A-listers accused of hypocrisy as stars fall silent on claims against powerful mogul
Hollywood has been accused of hypocrisy after allegations of sexual harassment against Harvey Weinstein were met with a "deafening silence" from many A-list stars.
Days after the 'New York Times' reported that the movie mogul had reached at least eight legal settlements with women dating back decades, only a smattering of entertainment industry figures stepped up to condemn a man who has long held the power to make or break careers.
Lisa Bloom, a feminist lawyer who had been criticised for her decision to advise Weinstein, announced on Saturday that she was resigning.
But Rose McGowan, who reportedly settled a harassment case against Weinstein in 1997, said she had been expecting fellow actresses to speak out publicly. "Ladies of Hollywood, where are you?" she wrote on Twitter. "Ladies of Hollywood, your silence is deafening."
McGowan (44), best known for her role in the TV series 'Charmed', accused the industry, including agents, directors, producers, studio heads, and the actor's union of a "30-year cover up" which seemingly continued. By Saturday night, those yet to comment publicly on the scandal included a host of actresses who have starred in Weinstein movies.
They included Nicole Kidman, Meryl Streep, and Gwyneth Paltrow, who won an Oscar for the Weinstein-produced 'Shakespeare in Love'.
Only one A-list star, Jessica Chastain, appeared to show support, voicing "respect" for McGowan and Ashley Judd, who told the 'New York Times' Weinstein (65) had sexually harassed her in a hotel.
US President Donald Trump said he was not surprised by allegations that Weinstein sexually harassed women for nearly three decades.
Anthony Bourdain, a high profile celebrity chef, called the Hollywood A-list "nauseating, chicken-hearted enablers all".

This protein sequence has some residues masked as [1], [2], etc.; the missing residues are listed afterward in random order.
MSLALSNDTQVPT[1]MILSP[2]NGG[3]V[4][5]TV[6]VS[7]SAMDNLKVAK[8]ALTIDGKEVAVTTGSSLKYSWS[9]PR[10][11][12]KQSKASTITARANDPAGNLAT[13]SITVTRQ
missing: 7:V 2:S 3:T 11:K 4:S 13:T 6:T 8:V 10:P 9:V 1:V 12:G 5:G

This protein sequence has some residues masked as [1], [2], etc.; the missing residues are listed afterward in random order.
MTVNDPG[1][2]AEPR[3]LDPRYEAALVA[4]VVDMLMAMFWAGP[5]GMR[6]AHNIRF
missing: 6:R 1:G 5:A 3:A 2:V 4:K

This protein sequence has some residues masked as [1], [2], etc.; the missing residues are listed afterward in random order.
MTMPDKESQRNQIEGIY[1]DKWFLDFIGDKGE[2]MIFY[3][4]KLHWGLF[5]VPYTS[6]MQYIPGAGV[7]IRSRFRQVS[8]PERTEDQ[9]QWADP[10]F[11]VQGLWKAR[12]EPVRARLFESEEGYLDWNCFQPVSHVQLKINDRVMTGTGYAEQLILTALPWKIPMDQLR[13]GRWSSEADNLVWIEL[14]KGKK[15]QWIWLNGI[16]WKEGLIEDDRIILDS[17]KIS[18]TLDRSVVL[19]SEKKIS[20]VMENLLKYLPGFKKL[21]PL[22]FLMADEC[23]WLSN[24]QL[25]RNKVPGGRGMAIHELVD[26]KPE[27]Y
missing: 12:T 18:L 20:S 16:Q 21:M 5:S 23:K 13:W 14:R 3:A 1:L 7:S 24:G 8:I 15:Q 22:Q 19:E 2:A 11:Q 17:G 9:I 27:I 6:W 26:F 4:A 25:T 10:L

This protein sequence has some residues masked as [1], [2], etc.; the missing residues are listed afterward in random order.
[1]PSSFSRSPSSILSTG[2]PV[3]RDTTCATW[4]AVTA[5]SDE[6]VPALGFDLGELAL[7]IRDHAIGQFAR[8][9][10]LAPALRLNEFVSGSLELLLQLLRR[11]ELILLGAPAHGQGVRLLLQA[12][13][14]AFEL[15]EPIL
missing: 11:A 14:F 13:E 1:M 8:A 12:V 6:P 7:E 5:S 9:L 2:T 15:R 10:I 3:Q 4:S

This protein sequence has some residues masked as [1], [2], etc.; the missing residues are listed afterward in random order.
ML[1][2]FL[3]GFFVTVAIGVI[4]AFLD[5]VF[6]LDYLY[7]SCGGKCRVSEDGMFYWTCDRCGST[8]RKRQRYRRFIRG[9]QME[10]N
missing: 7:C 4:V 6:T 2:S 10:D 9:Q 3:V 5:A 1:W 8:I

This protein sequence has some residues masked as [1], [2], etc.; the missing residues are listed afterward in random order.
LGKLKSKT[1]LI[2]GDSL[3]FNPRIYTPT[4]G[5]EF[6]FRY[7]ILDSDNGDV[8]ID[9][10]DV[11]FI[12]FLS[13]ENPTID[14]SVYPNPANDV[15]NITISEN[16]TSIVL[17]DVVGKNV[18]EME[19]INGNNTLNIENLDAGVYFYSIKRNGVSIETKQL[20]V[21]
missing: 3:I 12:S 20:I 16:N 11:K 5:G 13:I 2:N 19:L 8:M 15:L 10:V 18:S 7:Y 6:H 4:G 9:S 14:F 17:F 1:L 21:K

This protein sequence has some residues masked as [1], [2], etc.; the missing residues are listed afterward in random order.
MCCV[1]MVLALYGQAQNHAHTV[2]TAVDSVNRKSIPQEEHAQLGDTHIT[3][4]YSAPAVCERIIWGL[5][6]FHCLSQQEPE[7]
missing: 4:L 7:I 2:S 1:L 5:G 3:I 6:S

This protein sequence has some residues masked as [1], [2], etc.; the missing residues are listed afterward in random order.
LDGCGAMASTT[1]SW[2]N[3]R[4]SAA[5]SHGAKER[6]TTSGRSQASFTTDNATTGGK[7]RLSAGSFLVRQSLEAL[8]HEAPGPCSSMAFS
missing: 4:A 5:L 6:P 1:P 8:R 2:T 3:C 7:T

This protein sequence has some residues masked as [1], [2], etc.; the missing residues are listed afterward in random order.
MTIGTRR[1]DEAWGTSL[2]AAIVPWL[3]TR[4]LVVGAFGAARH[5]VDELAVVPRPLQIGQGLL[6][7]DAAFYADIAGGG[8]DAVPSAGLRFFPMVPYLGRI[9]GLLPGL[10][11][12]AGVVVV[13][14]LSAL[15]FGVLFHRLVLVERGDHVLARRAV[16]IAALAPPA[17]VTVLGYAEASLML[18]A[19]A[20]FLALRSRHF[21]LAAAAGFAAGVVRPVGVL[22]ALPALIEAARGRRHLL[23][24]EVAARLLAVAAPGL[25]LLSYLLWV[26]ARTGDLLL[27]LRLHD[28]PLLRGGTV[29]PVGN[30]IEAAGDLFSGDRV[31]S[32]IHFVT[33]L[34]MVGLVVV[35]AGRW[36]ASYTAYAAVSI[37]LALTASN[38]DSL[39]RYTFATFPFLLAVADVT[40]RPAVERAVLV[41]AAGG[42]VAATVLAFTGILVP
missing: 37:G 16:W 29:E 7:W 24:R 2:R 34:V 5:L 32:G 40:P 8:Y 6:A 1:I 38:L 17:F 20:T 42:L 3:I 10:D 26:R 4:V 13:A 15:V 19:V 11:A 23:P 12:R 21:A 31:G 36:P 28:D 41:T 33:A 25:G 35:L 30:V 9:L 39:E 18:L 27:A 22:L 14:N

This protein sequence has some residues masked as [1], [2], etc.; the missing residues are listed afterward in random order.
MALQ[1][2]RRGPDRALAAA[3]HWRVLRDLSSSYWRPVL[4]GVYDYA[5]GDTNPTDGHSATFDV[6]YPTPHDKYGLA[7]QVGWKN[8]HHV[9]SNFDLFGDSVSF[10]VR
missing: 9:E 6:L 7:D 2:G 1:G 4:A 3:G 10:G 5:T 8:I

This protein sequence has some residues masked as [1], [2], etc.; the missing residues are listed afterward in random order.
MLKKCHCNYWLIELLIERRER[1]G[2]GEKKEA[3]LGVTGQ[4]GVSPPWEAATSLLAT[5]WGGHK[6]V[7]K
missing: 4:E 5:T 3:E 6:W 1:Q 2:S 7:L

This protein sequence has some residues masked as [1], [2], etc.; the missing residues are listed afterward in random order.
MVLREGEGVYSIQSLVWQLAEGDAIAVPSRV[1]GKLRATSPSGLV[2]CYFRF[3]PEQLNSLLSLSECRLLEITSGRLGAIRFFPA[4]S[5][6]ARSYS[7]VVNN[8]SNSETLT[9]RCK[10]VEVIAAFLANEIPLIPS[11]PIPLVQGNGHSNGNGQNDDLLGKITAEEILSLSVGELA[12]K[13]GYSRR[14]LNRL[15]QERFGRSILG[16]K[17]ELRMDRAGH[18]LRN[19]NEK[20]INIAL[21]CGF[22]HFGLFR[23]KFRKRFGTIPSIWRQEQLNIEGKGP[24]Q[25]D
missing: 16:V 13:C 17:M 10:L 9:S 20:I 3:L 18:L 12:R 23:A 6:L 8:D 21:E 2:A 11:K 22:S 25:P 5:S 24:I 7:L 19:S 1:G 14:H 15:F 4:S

He added: "Where's the loud, vocal support for these women? Mostly a shameful silence. I'm talking about all the people who knew and said nothing - and those who are STILL staying silent."
According to the 'New York Times', Weinstein targeted young actresses and his own staff, appearing naked in front of them, and asking them to massage him or watch him shower.
Weinstein has admitted to having caused "a lot of pain" and apologised.
He also threatened to sue the 'New York Times' for "reckless reporting".
In a separate development Lauren Sivan, a television reporter, alleged that Weinstein cornered her in the kitchen of a restaurant in New York, which left her deeply shocked.
Weinstein, a father-of-two married to British fashion designer Georgina Chapman, has been a powerhouse in Hollywood for decades.
He formed the Miramax production house in the late 1970s with his brother Bob, later selling it to Disney and going on to form The Weinstein Company.
He helped propel Oscar-winning movies like 'Good Will Hunting', 'The Artist', and 'The King's Speech'.